On the set of Charmed, Doherty ran into problems again, this time with co-star Alyssa Milano, who described the situation as "very much sort of like high school." For her part, Doherty said "there was too much drama on the set and not enough passion for the work." Whatever caused the issues, they proved to be too much for Doherty (or show producer Aaron Spelling) to handle, and she left the series after the third season.

Wesley Snipes

Wesley Snipes has developed a bad reputation in Hollywood—due to his tax evasion conviction as well as his on-set antics, most notoriously during the production of 2004's Blade: Trinity. According to co-star Patton Oswalt, who described Snipes as "crazy," the star "wouldn't come out of his trailer, and he would smoke weed all day." Oswalt also recounted a much more serious incident in which Snipes "tried to strangle the director, David Goyer," after which Goyer attempted to kick him off of the project entirely—which "freaked Wesley out so much that, for the rest of the production, he would only communicate with the director through Post-it notes. And he would sign each Post-it note 'From Blade.'"

After filming for Blade: Trinity ended, Snipes sued Goyer and New Line Cinema, claiming they withheld part of his salary and hadn't allowed him to be part of the creative process. He was also allegedly upset because some of his screen time had been reduced in favor of Jessica Biel and Ryan Reynolds. The suit was later settled out of court.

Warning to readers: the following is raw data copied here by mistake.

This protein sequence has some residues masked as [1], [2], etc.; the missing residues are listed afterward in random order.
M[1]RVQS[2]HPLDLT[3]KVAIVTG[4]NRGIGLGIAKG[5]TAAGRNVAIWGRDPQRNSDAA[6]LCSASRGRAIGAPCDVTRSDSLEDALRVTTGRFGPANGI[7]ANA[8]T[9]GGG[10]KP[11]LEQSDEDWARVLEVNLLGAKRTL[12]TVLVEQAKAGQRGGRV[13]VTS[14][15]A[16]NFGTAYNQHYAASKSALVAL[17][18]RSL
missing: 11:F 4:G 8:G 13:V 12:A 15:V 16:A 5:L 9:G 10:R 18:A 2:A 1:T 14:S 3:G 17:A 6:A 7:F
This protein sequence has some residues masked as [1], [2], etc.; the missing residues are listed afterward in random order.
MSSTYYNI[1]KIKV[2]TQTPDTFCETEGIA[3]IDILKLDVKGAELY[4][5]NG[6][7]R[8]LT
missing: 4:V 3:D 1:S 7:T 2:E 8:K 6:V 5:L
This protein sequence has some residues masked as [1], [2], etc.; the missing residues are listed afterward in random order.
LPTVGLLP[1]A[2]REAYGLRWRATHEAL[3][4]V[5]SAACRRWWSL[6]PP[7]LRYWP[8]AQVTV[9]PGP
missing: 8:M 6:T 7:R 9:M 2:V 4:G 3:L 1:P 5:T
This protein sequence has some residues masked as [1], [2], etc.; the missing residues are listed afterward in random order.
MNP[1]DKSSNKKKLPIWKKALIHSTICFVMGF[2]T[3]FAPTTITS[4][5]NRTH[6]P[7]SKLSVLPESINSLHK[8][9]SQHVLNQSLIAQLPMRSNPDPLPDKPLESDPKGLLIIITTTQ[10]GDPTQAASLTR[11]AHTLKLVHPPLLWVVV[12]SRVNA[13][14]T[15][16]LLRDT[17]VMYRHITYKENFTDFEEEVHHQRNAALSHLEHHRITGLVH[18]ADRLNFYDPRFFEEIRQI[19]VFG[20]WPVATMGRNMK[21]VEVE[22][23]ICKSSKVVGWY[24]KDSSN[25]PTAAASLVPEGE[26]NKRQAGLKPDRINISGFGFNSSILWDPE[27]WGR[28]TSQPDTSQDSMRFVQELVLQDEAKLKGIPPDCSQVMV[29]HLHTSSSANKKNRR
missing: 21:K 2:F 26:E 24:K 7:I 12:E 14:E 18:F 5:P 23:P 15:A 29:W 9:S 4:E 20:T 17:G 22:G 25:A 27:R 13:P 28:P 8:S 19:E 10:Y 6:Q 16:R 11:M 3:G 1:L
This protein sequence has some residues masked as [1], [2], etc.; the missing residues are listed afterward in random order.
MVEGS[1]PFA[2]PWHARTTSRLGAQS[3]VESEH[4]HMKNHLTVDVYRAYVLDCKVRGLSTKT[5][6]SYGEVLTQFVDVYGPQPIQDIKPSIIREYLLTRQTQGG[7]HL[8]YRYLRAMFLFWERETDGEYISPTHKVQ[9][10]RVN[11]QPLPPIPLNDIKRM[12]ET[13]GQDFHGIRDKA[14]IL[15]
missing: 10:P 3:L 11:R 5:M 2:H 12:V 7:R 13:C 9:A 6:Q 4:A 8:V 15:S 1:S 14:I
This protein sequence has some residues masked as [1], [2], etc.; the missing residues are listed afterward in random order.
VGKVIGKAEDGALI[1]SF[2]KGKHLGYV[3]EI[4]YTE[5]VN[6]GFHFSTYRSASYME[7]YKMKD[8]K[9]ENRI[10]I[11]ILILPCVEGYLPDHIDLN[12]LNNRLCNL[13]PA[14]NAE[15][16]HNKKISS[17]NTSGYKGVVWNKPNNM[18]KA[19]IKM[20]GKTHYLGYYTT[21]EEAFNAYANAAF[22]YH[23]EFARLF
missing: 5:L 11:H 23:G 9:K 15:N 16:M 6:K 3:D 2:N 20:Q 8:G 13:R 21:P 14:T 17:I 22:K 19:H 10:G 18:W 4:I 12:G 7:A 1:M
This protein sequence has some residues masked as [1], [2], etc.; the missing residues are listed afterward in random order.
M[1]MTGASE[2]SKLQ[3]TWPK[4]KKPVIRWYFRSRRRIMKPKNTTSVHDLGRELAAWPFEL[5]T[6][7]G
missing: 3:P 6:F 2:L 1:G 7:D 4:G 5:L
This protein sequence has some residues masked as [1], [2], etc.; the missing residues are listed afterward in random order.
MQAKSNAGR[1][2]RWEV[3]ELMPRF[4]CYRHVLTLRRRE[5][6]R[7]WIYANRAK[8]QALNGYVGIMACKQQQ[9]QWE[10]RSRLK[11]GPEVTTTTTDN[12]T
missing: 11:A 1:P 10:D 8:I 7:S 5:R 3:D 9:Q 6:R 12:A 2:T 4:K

Lindsay Lohan

After racking up a string of early hits as a Disney starlet, Lindsay Lohan set about compiling a record of partying hard and leaving frustrated directors and co-stars in her wake. On the set of 2007's Georgia Rule, Lohan caused so many problems with her tardiness and no-shows—reportedly costing the production $500,000 a day—that producer James Robinson sent her an ultimatum. Since 2007, she's had numerous arrests for everything from alcohol-related charges to shoplifting, and multiple stints in rehab. Her felony probation ended in 2012, but the problems have continued.